Mindfulness is practiced to create awareness, acceptance, openness, and appreciation. Mindfulness has the potential to open the doors to passion, purpose, connectivity, and contentment.
The tenets of mindfulness involve strengthening a nonjudgmental approach to our choices, people, and life in general; awareness in the here and now; mastery of breathing; creating greater awareness of our sensory organs and experiences; viewing thoughts as thoughts, not threats; viewing emotions as emotions, not facts.
Allow the concepts to slowly grow in your mind and do not be concerned with a sense of total understanding. These will build through dedicated practice. This approach will help to alleviate the pressure and resistance that may arise when mindfulness or meditation do not immediately reveal the results you may have expected. It is simply about letting go of expectations and gently inviting in the value of the here and now, time and time again.
Formal practice (meditation) strengthens the skills of informal practice (everyday presence), which makes mindfulness accessible in your day-to-day functioning. You will grow in your ability to tolerate stress, regulate emotional reactivity, and remain present in interpersonal relationships.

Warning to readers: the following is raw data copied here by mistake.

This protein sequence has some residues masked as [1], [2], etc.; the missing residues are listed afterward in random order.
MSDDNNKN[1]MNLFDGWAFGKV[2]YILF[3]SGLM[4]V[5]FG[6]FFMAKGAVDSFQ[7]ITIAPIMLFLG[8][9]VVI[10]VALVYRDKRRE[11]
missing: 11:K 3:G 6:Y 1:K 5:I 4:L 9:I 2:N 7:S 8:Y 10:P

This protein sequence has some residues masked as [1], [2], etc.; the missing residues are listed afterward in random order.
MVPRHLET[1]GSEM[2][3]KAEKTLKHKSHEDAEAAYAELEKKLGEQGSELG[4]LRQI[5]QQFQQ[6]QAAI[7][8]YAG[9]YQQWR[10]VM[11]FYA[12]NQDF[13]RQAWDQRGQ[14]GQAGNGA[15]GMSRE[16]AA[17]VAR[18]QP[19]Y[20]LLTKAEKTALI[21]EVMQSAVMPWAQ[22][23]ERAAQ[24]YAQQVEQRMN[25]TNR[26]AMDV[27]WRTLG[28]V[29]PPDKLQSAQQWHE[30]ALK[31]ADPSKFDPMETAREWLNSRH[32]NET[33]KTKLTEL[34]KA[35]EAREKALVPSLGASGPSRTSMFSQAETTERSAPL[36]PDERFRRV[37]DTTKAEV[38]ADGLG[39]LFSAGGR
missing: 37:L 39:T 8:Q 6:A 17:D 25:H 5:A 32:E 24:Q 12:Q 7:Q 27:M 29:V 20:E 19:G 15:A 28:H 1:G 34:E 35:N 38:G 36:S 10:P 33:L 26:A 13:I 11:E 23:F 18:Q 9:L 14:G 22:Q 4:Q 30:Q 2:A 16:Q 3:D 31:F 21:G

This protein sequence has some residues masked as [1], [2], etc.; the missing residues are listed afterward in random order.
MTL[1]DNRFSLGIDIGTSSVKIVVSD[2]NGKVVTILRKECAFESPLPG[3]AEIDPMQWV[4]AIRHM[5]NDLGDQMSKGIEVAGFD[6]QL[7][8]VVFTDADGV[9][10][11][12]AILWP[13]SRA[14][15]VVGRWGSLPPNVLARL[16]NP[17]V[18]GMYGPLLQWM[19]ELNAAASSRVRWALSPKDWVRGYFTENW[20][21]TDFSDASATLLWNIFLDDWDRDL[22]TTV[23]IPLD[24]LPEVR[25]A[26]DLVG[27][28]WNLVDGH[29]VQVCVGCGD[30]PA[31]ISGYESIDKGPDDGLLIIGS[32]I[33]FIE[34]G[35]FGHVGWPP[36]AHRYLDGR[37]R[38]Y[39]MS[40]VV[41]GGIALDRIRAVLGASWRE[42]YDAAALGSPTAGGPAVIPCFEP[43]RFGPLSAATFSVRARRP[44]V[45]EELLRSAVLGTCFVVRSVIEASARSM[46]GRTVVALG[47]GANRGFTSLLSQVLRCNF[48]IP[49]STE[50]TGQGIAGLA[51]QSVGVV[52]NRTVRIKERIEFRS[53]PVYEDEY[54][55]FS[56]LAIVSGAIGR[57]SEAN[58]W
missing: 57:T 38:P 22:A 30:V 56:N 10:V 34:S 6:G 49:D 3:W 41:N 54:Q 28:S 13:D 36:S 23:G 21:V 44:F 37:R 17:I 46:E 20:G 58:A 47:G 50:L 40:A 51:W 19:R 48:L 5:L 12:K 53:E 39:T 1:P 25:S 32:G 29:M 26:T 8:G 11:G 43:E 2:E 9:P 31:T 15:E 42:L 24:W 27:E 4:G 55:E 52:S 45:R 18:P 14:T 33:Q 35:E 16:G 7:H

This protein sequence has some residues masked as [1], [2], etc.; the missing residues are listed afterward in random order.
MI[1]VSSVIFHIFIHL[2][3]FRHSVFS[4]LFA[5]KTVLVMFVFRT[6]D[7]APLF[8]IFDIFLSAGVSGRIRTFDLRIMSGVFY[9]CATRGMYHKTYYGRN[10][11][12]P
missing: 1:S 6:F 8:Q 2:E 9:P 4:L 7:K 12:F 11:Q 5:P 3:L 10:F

Doing vs. Being. This concept is at the core of teaching and understanding mindfulness. We are primarily living in the doing mode, where we are steeped in regret, wishing, dwelling in the past and future, and disregarding our self-care as we function on autopilot. Inviting in the being mode creates a more balanced and nuanced way of living. When you invite in the being mode you gain a more present orientation and inherently develop space between thoughts and emotions, move beyond the sinking thoughts of would-a/should-a/could-a, and find clearer paths to growth, meaning, and self-compassion.
Being mindful takes a nurturing mindset. It is less about relaxation or mind-clearing and more about taking time to care for yourself in the present moment.